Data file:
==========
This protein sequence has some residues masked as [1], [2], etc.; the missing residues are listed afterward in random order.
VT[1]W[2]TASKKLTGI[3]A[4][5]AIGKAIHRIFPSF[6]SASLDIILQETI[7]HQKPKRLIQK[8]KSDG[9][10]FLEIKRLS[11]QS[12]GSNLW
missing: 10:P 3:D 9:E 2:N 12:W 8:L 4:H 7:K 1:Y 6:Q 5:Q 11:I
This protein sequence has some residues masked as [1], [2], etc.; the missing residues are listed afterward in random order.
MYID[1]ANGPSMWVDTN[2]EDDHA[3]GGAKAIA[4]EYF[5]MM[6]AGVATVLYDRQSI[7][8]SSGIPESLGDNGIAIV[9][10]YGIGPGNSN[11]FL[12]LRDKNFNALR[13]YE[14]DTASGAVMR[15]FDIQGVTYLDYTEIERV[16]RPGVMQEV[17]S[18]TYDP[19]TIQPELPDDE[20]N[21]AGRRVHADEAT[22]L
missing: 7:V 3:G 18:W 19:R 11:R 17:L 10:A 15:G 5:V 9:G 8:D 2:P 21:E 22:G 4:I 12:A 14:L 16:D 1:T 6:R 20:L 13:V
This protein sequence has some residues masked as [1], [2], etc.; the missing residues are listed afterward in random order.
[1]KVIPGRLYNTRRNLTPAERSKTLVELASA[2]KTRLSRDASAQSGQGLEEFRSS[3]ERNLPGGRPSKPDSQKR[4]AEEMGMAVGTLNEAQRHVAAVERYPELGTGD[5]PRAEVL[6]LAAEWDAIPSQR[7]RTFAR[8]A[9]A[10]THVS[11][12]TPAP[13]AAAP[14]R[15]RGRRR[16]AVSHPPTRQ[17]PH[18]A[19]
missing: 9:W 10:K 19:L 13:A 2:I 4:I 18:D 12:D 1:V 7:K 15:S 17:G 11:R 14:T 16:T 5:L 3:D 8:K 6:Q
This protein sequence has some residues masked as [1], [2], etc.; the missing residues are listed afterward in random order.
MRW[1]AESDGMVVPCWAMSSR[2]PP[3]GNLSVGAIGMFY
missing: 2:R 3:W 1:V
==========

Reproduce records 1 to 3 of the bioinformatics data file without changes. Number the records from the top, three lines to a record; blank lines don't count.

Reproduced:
This protein sequence has some residues masked as [1], [2], etc.; the missing residues are listed afterward in random order.
VT[1]W[2]TASKKLTGI[3]A[4][5]AIGKAIHRIFPSF[6]SASLDIILQETI[7]HQKPKRLIQK[8]KSDG[9][10]FLEIKRLS[11]QS[12]GSNLW
missing: 10:P 3:D 9:E 2:N 12:W 8:L 4:H 7:K 1:Y 6:Q 5:Q 11:I
This protein sequence has some residues masked as [1], [2], etc.; the missing residues are listed afterward in random order.
MYID[1]ANGPSMWVDTN[2]EDDHA[3]GGAKAIA[4]EYF[5]MM[6]AGVATVLYDRQSI[7][8]SSGIPESLGDNGIAIV[9][10]YGIGPGNSN[11]FL[12]LRDKNFNALR[13]YE[14]DTASGAVMR[15]FDIQGVTYLDYTEIERV[16]RPGVMQEV[17]S[18]TYDP[19]TIQPELPDDE[20]N[21]AGRRVHADEAT[22]L
missing: 7:V 3:G 18:W 19:R 11:R 17:L 10:A 15:G 5:V 9:G 8:D 2:P 21:E 22:G 4:I 12:A 14:L 16:D 1:T 6:R 20:L 13:V
This protein sequence has some residues masked as [1], [2], etc.; the missing residues are listed afterward in random order.
[1]KVIPGRLYNTRRNLTPAERSKTLVELASA[2]KTRLSRDASAQSGQGLEEFRSS[3]ERNLPGGRPSKPDSQKR[4]AEEMGMAVGTLNEAQRHVAAVERYPELGTGD[5]PRAEVL[6]LAAEWDAIPSQR[7]RTFAR[8]A[9]A[10]THVS[11][12]TPAP[13]AAAP[14]R[15]RGRRR[16]AVSHPPTRQ[17]PH[18]A[19]
missing: 9:W 10:K 19:L 13:A 2:I 4:I 18:D 12:D 1:V 7:K 15:S 17:G 11:R 14:T 16:T 5:L 3:D 8:K 6:Q